The spirit of the competition is to reward innovation in the undergraduate student body. Georgia Tech is committed to protecting students' rights, as well as the rights of others in the community. We therefore have a number of criteria that inventions must meet in order to be eligible for the InVenture Prize. The Faculty Organizing Committee reserves the right to terminate eligibility if the spirit of the competition is violated. In this process, participants are committing to abide by the Georgia Tech Honor Code. Please see the FAQ page or email email@example.com with questions.
Undergraduates will almost always retain 100% of their intellectual property at Georgia Tech. The IP policy at Tech is absolutely essential for the success of entrepreneurship and invention programs. In accordance with the Georgia Tech Intellectual Property Policy’s sub-paragraph 5.4.4, undergraduate students who are not employees of the Institute, are not performing research under a sponsored program, or are not using significant resources of the Institute (as defined in the Institute policies) do not have an obligation to assign their intellectual property rights to Georgia Tech Research Corporation (GTRC).
During registration, inventors must:
Disclose contributions from other persons and use of resources other than incidental campus resources. Participants must disclose all contributions to the invention by professors, experts, employers (e.g., co-op, intern), and the like, whether inside or outside of the Georgia Tech community. The use of anything other than incidental campus resources (resources available to all Georgia Tech students) must also be reported. Such involvement does not automatically exclude the invention, but contributions should not be substantial and the student's role must be clearly delineated. We encourage submissions of course projects, research projects, employer projects, etc., with full disclosure during contest registration. The Faculty Organizing Committee reserves the right to investigate originality to determine eligibility.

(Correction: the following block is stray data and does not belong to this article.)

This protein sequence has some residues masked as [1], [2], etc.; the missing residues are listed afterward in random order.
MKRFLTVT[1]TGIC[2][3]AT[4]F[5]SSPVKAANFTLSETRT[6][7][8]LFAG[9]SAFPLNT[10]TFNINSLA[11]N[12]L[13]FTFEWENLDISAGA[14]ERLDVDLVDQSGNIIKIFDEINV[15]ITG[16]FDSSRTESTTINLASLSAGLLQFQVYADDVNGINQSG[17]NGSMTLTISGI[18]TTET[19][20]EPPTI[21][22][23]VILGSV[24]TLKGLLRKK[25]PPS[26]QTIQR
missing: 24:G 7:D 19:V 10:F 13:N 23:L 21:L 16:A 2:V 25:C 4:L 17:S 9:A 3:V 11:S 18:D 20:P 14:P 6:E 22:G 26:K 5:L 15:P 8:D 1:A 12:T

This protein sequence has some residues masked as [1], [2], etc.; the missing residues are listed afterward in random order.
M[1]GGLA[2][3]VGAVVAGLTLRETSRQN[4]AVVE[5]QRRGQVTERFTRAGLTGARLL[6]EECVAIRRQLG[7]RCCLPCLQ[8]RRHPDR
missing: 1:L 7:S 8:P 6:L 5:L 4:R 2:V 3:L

Disclose related inventions (products and patents). Inventors must search the U.S. Patent and Trademark Office (USPTO) to learn about and disclose similar intellectual property, called "prior art." During the registration process, inventors will be asked to list similar products and patents and will also be asked to describe how their invention differs from these. Inventors can conduct this search independently with the links provided below. To work with the experts at the Georgia Tech Library and Information Center, please contact Lisha Li, Patents and Trademarks Subject Librarian, at firstname.lastname@example.org or by calling (404) 385-7185 to schedule an appointment. There are also tutorials and guides listed in the Library's Patents and Trademarks Subject Guide. For self-directed patent searching, it is suggested to start with Google Patents, U.S. only, for viewing and downloading granted and published U.S. applications.
The United States Patent and Trademark Office's website here has basic facts and helpful information regarding patents. It is highly recommended that inventors read and understand this prior to registration.
Other search engines and patent download sites include:
Most patents are improvements upon existing patented ideas, and finding similar inventions is to be expected. Submit the most related/overlapping patents. Conversely, very rarely does a patent have no prior art (related patents), therefore find the closest prior art and submit it. The preliminary round of the competition will only be open to the Georgia Tech community. This does not constitute public disclosure, even if a presentation is enabling. Thus all rights to the intellectual property are retained by the inventors. All of the finalists' inventions and up to 20 total inventions will be provisionally patented at no cost to the inventors by the GT Office of Technology Licensing. This will preserve all rights of the finalists in the final round of the competition, which will be open to the public and media.